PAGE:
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Wednesday, December 24, 2014

Merry Christmas & Happy New Year

Update: fixed link to PDF

You can find instructions for making this snowflake at:
http://www.rowsehoney.co.uk/wp-content/uploads/2010/12/Christmas_Bee_Snowflake.pdf

Here's some Christmas-time silliness for you (though I wouldn't blame you if you skipped straight to the end.)

To the tune of Ding, Dong Merrily on High

Ding, dong happy in the hive
The winter bees are clustering
Ding, dong they are still alive
And new-laid brood are mustering
Bu-u-u-u-u-u-u-u-u-u-u-uzz, Long live her majesty, the queen
Bu-u-u-u-u-u-u-u-u-u-u-uzz, Long live her majesty, the queen

E'en so their beekeeper
lets fondant be a hungen'
and prays "oh, please, heaven, please"
may spring soon be a sprungen
Bu-u-u-u-u-u-u-u-u-u-u-uzz, Long live her majesty, the queen
Bu-u-u-u-u-u-u-u-u-u-u-uzz, Long live her majesty, the queen

Pray guard your remaining honey stores, 
you frugal winter workers
and warm your brood until the spring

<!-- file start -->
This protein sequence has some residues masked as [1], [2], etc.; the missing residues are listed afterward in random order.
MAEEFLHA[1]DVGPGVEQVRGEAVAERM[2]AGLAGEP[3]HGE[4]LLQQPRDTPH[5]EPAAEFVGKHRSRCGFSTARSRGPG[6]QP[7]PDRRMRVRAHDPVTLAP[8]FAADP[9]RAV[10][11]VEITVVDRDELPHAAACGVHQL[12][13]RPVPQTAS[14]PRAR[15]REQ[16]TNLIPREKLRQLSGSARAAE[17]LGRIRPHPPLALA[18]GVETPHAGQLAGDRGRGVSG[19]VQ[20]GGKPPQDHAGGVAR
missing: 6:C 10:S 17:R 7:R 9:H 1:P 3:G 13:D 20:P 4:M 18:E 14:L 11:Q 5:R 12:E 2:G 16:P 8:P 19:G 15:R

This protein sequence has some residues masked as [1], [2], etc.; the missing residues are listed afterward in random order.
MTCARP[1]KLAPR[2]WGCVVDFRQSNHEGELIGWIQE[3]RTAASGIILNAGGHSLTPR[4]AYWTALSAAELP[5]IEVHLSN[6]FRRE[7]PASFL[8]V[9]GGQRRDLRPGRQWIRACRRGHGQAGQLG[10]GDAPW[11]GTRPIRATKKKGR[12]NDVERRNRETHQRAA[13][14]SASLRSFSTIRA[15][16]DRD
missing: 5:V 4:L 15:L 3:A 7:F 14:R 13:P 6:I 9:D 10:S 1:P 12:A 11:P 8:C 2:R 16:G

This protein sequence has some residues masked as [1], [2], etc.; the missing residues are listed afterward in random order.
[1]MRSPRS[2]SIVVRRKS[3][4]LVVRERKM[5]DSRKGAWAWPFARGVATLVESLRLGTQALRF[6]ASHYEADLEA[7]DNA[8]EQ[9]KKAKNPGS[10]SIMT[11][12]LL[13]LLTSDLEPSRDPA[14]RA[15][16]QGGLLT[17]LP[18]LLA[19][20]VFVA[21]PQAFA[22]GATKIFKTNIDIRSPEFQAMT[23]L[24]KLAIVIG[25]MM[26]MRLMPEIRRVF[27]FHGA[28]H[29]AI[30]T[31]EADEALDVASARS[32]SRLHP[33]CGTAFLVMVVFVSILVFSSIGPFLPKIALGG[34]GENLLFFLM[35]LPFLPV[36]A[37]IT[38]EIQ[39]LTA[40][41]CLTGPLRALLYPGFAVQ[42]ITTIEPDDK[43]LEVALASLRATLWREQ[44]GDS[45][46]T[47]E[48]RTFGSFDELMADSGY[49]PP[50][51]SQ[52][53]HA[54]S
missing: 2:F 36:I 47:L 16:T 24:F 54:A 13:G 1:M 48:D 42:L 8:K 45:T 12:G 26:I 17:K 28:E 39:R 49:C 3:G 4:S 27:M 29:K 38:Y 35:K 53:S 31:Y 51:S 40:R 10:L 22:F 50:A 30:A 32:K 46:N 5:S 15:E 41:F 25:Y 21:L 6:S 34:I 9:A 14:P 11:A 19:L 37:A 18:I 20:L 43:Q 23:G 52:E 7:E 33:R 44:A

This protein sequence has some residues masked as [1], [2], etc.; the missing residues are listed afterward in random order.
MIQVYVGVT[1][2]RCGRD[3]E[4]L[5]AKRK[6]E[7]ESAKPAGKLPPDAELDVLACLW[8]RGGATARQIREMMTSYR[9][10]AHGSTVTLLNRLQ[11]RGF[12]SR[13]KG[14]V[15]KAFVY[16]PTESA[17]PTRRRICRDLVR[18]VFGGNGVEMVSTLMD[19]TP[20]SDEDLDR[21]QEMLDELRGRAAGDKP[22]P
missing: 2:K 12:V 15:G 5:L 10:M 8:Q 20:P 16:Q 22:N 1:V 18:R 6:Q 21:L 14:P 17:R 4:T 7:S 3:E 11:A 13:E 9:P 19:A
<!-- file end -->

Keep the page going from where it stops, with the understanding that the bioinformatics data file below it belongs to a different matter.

you Carniolan nurses
Bu-u-u-u-u-u-u-u-u-u-u-uzz, Long live her majesty, the queen
Bu-u-u-u-u-u-u-u-u-u-u-uzz, Long live her majesty, the queen


Friday, December 19, 2014

Mead Categories

I've been curious about the various types of mead, but nobody has answered my questions well enough until now. (I suppose I could've done a Google or Wikipedia search, but it wouldn't have been have as much fun as walking around with a mystery. That's my story, and I'm sticking to it.)

Anyhoo, my DH gave me a copy of Ken Schramm's book The Compleat Meadmaker awhile ago, and I just started reading it. [Note: beekeeping is the gateway hobby. You start by keeping bees (and if you're a TBH person, this probably involves taking up some basic woodworking, too), but then you begin gardening (or expanding if you already have a garden). Next, you start researching wild flowers and trees. Then it's finding recipes for honey, candlemaking, cooking up beauty potions and whatever else you can do with wax. Eventually, one comes around to mead, too.)